June 12 is World Day Against Child Labor. According to the International Labour Organization (ILO), 152 million children are still in child labor today. Child labor occurs in all industries, but 7 of every 10 child laborers is in the agricultural sector. Some of the most common industries that employ child labor include cocoa, coffee, cotton, sugarcane, tobacco, garments/fashion, and gold.
Visibility into the supply chains of these commodities is a critical first step in identifying and ultimately eliminating child labor. Many of these industries play key roles in the global economy, making the need to eliminate child labor a daunting yet crucially important task.
The fight against child labor
Efforts to combat child labor include initiatives undertaken by the ILO, government actions, and corporate initiatives.
Twenty years ago, the ILO adopted the Worst Forms of Child Labour Convention, which has been ratified by 184 countries to date. The convention requires ratifying states to “eliminate the worst forms of child labour” and “provide the necessary and appropriate direct assistance” for the removal of children from child labor, their rehabilitation and social integration.
- SDG 8.7: Take immediate and effective measures to eradicate forced labour, end modern slavery and human trafficking and secure the prohibition and elimination of the worst forms of child labour, including recruitment and use of child soldiers, and by 2025 end child labour in all its forms
- SDG 16.2: End abuse, exploitation, trafficking and all forms of violence and torture against children.
Legislation also plays an important role in combating child labor. Countries such as Canada, the United States, Australia, and others have or are considering adopting regulations to fight against modern slavery, forced labor, and child labor:
- Canada: Following a 2018 parliamentary report entitled “A Call to Action: Ending the Use of All Forms of Child Labour in Supply Chains,” the Canadian government announced it would begin to consult on possible supply chain legislation in 2019.
- United States: In 2018, the “Business Supply Chain Transparency on Trafficking and Slavery Act of 2018” was introduced in the United States, requiring certain companies to disclose whether they had taken measures to identify and address forced labor, slavery, human trafficking, and the worst forms of child labor in their supply chains and, if so, what measures had been taken. The bill expired before being passed but is expected to be reintroduced (along with similar transparency legislation).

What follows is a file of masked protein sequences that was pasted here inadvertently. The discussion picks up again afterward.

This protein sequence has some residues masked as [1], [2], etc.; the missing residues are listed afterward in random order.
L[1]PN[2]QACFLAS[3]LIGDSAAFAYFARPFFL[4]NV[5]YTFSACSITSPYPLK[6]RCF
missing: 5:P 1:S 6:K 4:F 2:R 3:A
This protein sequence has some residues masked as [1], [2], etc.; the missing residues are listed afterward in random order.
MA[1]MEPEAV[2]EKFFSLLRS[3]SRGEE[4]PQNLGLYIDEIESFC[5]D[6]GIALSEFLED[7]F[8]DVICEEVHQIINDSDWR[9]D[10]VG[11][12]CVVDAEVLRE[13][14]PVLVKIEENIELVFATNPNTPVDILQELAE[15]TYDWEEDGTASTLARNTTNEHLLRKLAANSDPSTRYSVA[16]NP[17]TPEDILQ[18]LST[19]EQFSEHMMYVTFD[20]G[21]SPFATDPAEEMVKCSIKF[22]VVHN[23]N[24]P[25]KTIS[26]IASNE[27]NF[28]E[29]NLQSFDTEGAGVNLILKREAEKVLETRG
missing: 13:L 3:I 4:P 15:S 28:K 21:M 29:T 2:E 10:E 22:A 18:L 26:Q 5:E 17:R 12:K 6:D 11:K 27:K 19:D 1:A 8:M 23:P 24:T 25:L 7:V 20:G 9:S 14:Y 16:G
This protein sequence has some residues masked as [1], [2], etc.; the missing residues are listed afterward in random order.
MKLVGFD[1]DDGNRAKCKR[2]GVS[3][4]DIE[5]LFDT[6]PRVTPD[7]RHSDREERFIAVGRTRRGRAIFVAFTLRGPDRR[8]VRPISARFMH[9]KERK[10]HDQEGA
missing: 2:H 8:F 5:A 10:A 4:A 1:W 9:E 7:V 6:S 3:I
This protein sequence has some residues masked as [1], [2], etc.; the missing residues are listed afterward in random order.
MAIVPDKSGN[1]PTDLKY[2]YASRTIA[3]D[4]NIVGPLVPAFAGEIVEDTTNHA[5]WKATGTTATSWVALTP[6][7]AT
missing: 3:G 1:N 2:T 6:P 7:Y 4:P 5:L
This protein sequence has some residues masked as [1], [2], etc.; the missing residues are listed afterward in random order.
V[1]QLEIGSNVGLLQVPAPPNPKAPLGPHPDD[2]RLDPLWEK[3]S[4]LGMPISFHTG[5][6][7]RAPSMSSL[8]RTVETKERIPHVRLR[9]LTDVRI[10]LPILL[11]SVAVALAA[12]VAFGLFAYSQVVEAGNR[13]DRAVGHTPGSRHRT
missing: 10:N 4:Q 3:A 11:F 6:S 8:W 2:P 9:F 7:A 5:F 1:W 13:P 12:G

- Australia: In November 2018, Australia passed their own Modern Slavery Act. This regulation requires businesses with a consolidated revenue of AUS$100 million to annually report on the risks of modern slavery in both their operations and supply chains and to outline what actions, if any, have been taken to assess and address those risks.
Many businesses recognize the role their supply chains play in the prevalence of child labor and are taking steps to eliminate it.
Tony’s Chocolonely, a chocolate manufacturer from the Netherlands, has made it their mission to make “100% slave free the norm in chocolate.” The company was founded in 2005 by Dutch journalist Teun van de Keuken when he discovered the extent of child labor in West Africa’s cocoa industry, where the high demand for cocoa has led to the prevalent use of child labor. Tony’s Chocolonely has implemented a Child Labor Monitoring and Remediation System to monitor the children of the cocoa farmers, gather data, and find solutions to eliminate child labor.
In 2017, fashion brand ASOS published their “Child Labour, Remediation and Young Worker Policy” which details their policies and remediation procedures against child labor. In addition, ASOS has remained open about past incidents where child labor and forced labor have been discovered in their supply chain, openly discussing these cases—as well as the steps they have taken to address them—in their Modern Slavery Statement 2018-2019.
Other companies taking steps to eliminate child labor include Mars Wrigley Confectionary, which has committed to sourcing all cocoa responsibly by 2025, and The Coca-Cola Company. As more consumers begin to support brands with a purpose, it is likely that more businesses will launch initiatives to combat child labor globally.
The role of transparency in combating child labor
Supply chain transparency is the only way to determine if child labor exists in supply chains. While no one wants to discover child labor in their business, identifying child and other types of forced labor provides the opportunity to eliminate it and find more responsible and ethical alternatives.
Importantly, child labor is often found not at the immediate supplier level, but at the sub-supplier level (tier 2+). By gaining visibility into supply chains, businesses have the opportunity to collaborate with their suppliers below tier 1, communicate their requirements, and collect certifications or other data related to labor practices.
Transparency-One is a cloud-based solution enabling companies to identify and collaborate with their end-to-end supply chains to ensure product safety, social responsibility, and sustainability. We can help businesses gain the transparency needed to eliminate child labor for good.